Wednesday, 24 August 2016

Exeter Tree Tales >>> from Common Ground

We are in the middle of summer, so perhaps looking to Tree Dressing Day in December is premature:

Tree Dressing Day - The Charter

From a wonderful organisation:

Blog - The Charter for Trees, Woods and People
Meanwhile, they are working with another wonderful organisation:

Common Ground is working with the Woodland Trust to create LEAF!, a series of seasonal newspapers celebrating the cultural and practical relationship between trees and communities.

Throughout 2016 we will be sharing tree stories, art, poetry, articles, tree maps, and ideas to help get us all talking about and celebrating the trees in our parks, orchards, allotments, woods, copses, spinneys and forests. Our first issue is bursting with stories inspired by the spring instinct to build nests. Birds, bats, bees, people: all make their homes with trees. Branches, sticks, trunks, forks, hollows: these are the raw materials that animals and people use for building places to shelter in and raise their young.
There has never been a more urgent time to reawaken our consciousness and re-articulate the benefits and connections between trees and people. The Charter for Trees, Woods and People is a reminder: by putting trees back into the forefront of our imagination and our daily lives, we are also keeping them in our landscapes. Across the UK, volunteer-led groups called Charter Branches are springing up to connect people with the trees and woods in their communities. These groups will ensure that every person in the UK has the opportunity to help define the new charter, and to stand up for the trees and woods in their lives by becoming a ‘Charter Champion’. This is our chance to become part of history, and to help create a future for the UK in which trees and people are stronger together. Start a Charter Branch in your area.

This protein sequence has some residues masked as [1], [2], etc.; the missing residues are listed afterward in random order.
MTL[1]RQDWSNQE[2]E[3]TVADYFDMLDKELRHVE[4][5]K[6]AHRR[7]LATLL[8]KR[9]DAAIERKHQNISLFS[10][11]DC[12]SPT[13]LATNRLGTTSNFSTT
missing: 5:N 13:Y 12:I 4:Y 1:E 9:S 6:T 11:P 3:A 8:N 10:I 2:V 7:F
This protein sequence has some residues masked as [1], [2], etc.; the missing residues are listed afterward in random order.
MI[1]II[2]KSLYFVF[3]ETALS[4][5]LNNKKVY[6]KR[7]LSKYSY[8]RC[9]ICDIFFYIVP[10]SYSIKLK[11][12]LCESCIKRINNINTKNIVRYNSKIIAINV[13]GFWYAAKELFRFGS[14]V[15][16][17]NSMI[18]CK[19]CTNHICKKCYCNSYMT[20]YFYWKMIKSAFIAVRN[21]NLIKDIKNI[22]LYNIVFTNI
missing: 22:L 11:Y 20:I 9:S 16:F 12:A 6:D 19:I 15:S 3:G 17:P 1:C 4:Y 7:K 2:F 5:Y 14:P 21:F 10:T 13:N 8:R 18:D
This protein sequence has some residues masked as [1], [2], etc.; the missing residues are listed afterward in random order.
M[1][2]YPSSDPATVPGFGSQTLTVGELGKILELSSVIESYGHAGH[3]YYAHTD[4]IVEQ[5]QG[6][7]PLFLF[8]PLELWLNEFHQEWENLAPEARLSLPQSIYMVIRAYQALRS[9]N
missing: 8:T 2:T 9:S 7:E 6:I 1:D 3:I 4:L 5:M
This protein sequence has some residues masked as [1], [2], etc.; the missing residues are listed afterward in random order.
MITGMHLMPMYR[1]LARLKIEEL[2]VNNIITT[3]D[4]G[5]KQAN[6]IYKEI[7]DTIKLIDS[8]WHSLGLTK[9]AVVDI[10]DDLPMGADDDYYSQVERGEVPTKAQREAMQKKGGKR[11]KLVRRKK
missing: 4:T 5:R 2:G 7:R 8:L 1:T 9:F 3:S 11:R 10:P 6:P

We would like you to join us by telling us why trees and woods are important to you and your community. Is there a special tree in your neighbourhood? Do you have a cherished woodland that you walk in with your family and friends? Do you have a favourite tree, one that you or children climb and build dens beneath? Or is there an heirloom at home that was cut, carved, whittled, sculpted from wood? We would like receive your stories, maps and artworks so we can add your voice to the Charter for Trees, Woods and People and publish them in forthcoming issues of LEAF! If you would like share your tree stories please get in touch with Common Ground or the Woodland Trust.
Also get in touch with Common Ground or the Woodland Trust if you can help circulate free, physical copies of the newspapers in your school, organisation or community group.
Download the digital edition of the Spring LEAF! and Summer LEAF!

LEAF! - Common Ground

With a special project happening this summer in Exeter: